In Memoriam: Geoffrey Birdsall

Photograph of Geoffrey Birdsall
Geoffrey Birdsall

Geoffrey Birdsall, of Scarborough, was injured on 16th June 1918 during enemy artillery bombardment and died, in France, on the 17th June, 1918, aged 19 years.

He was born in 1899 and attended Bootham School from 1913 to 1917. He was a Reeve *.              (* equivalent of Prefect)

In his first term at Bootham, Geoffrey won prizes for his Archaeology Diary and a Workshop prize for Bookshelves.

The school magazine, “Bootham”, of December 1915 reports external examination results.  Geoffrey achieved passes in Latin and Greek in the University of London, Senior School (Matriculation Standard) examinations.

In the Autumn term of 1915, Geoffrey was a member of the school Senior Reading  and Discussion Society.

The July 1916 issue of “Bootham “ reports on the school’s Bedroom Football Tournament.

“Birdsall played a fine plucky game in goal for XIII.”

The October 1916 issue of “Bootham” reports external examination results:

“Oxford and Cambridge Schools Examination Board,

Higher Certificate Examination.

(Latin, Greek, Elementary Mathematics, and History.)

G. Birdsall.”

 “Bootham”, issue of March 1917, contains the Eighty-Third Annual Report of Bootham School, York Natural History, Literary & Polytechnic Society January, 1917. The report of the Senior Essay Society includes the following:

“During the Session 1915-16 the Committee awarded the first prize to G. Birdsall for a very clearly written essay entitled “The Fall of Jerusalem.””


“G. Birdsall’s essay on Modern Education was quite a feature of one meeting, and gave rise to considerable discussion.”

Phootograph of title page of Geoffrey Birdsall's essay on modern education in Bootham's "Observer" volume XXXII.
Title page of Geoffrey Birdsall’s essay on modern education in Bootham’s “Observer” volume XXXII.

The same issue contains a report on the Senior Reading and Discussion Society:

“A debate on the “House System” was held some time later, G. Birdsall moving the resolution that ” The House System as at present obtaining at Bootham School ought to be abolished. ” O. B. Lean moved an opposing motion. The resolution won by 18 votes to 9.”

“Bootham” of June 1917 tells us that Geoffrey came third in the 440 Yards race in the school Athletics Tournament.

The report on the school Summer Term of 1917, in “Bootham” issue of December 1917, contains the following:

“Some weeks later the Society met at the Master’s table for breakfast, this taking the place of the strawberry tea in the garden in days of peace, though the strawberries themselves were as good as ever. Mr. Rowntree announced that G. Birdsall’s Essay, entitled ” More Wailing, ” had taken first prize for the year.”

This issue also includes external examination results for midsummer 1917:

“North Riding County Council Major Scholarship.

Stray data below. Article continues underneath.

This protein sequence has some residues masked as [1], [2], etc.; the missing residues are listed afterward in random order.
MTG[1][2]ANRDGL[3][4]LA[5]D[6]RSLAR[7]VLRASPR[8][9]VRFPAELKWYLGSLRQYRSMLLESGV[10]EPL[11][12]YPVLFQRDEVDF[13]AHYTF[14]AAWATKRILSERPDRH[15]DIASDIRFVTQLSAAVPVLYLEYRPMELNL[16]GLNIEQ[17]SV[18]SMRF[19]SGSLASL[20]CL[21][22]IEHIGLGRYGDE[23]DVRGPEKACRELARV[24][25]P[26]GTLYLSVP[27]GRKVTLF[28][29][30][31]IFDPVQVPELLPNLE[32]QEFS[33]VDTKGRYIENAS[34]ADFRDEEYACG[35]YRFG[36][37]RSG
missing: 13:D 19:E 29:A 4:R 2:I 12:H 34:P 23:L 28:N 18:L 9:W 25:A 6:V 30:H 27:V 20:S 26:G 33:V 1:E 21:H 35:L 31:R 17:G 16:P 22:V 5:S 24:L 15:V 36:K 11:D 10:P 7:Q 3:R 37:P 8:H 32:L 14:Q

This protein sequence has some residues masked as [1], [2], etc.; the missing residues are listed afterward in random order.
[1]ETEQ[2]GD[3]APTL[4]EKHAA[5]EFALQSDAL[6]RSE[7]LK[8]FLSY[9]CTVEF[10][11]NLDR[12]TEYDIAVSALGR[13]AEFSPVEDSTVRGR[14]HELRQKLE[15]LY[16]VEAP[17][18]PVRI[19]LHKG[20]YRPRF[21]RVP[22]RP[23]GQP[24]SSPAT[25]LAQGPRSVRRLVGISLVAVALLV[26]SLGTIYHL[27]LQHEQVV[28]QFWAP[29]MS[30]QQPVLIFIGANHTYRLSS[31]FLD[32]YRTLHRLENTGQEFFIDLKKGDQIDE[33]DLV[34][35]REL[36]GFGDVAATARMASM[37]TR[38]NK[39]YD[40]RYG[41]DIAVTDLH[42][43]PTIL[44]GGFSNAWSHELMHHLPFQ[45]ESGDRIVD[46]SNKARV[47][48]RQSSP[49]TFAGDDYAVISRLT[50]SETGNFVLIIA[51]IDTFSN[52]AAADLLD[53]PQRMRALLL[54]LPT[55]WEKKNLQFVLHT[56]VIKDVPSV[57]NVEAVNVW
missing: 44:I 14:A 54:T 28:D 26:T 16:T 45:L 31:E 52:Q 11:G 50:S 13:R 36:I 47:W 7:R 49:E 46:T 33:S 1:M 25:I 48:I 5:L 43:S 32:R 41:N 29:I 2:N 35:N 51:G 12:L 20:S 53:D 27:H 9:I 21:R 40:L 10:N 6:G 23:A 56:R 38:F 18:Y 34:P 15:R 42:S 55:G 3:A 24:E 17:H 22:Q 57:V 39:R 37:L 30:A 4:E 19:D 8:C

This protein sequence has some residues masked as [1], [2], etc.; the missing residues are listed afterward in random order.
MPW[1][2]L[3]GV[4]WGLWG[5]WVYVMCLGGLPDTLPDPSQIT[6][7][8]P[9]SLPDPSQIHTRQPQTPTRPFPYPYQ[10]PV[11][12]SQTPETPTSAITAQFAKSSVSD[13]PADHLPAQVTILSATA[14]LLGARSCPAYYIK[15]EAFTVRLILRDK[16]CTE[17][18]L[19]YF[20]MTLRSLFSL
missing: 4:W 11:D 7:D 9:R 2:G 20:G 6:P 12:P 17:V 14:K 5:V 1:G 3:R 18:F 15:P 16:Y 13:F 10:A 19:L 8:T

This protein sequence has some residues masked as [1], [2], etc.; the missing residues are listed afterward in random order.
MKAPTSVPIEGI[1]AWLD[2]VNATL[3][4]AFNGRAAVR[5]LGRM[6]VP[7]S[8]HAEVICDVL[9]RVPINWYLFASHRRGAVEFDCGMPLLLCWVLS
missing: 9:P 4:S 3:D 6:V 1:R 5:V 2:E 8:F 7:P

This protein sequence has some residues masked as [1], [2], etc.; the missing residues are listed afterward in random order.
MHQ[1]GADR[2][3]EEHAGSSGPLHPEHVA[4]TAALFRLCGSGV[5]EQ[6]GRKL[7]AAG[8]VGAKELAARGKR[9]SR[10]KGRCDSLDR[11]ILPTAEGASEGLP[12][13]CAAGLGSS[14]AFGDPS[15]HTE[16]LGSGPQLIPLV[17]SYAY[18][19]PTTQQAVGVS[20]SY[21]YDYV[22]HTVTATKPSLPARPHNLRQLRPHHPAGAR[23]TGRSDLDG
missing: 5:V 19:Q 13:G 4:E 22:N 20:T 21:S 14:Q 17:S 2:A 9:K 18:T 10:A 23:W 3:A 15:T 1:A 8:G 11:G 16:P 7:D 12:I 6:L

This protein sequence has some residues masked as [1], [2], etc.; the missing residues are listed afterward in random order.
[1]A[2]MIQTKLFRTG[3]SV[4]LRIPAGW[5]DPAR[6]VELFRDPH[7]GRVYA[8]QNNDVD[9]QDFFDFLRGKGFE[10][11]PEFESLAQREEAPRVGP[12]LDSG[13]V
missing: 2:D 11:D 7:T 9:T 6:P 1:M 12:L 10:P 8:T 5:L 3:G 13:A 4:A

(£6o a year for three years.)

G. Birdsall (Classics).”

and his “Bene Decessit” entry:

“G. BIRDSALL was a prominent member of the committees of the Senior Essay and Debating Societies. He was a keen debater and brilliant essayist. He obtained the Senior School Certificate two years ago and the Oxford and Cambridge Higher Certificate the following year. During his last year he was a reeve and won a Major Scholarship of the North Riding County Council in Classics. He leaves us to join the Artists’ Rifles O.T.C.”

Photograph of Bootham School Reeves, 1917, including G. Birdsall
Bootham School Reeves 1917, G. Birdsall seated, second from right.

His scholarship was celebrated in school by a half-holiday in the Autumn term.

The May 1918 issue of “Bootham” contains Old York Scholars War-time Service Lists. Under  “Old York Scholars serving in the Navy and Army” we see:

“Birdsall, G., London Regt.”

Then in the July 1918 issue we read, under “Deaths”:

“BIRDSALL.—On the 17th June, 1918, killed in action in France, Geoffrey Birdsall (1913-17), aged 19.”

and his “In Memoriam” entry:

“GEOFFREY BIRDSALL (1913-17) fell on June 17th. ” His loss is felt as a heavy blow in the School; he is the second Old Boy to fall within a year of leaving School. Two letters lie before me; one looking forward to Whitsuntide, the other written after he had received the postcard. He writes in customary vein. He has no news to give, he sits in a shallow chalk depression, he writes in the front line with nothing between himself and Fritz. He would give anything to be with us on Whit-Monday: ‘ anyhow, I shall be thinking of the old School.’ The postmark of the second letter is June 13th; he speaks of heartfelt pleasure and gratitude on receiving the postcard with its load of well-known signatures. ‘ The only thing that could ever assure me that I really used to wander in the Academic groves of the Senior Essay Society is the characteristically bold, large signature of R. B. Braithwaite, though I am quite sure that I should no longer be able to engage in debate with a member of the Leighton Park Staff. I should very much like personally to thank everyone who signed my postcard, but I am afraid that it is impossible. I hope that we shall soon have the war well over, and that better times are in store for us.’ So this fine-natured boy departed, leaving us the memory of his strong soul, his intellectual force, his loyal spirit.””

Private Geoffrey Birdsall is buried in Pernois British Cemetery, Somme, France. The inscription reads: “OF SCARBORO’ AGED 19 MEMBRA SUMUS CORPORIS MAGNI”.

Leave a Reply

Your email address will not be published. Required fields are marked *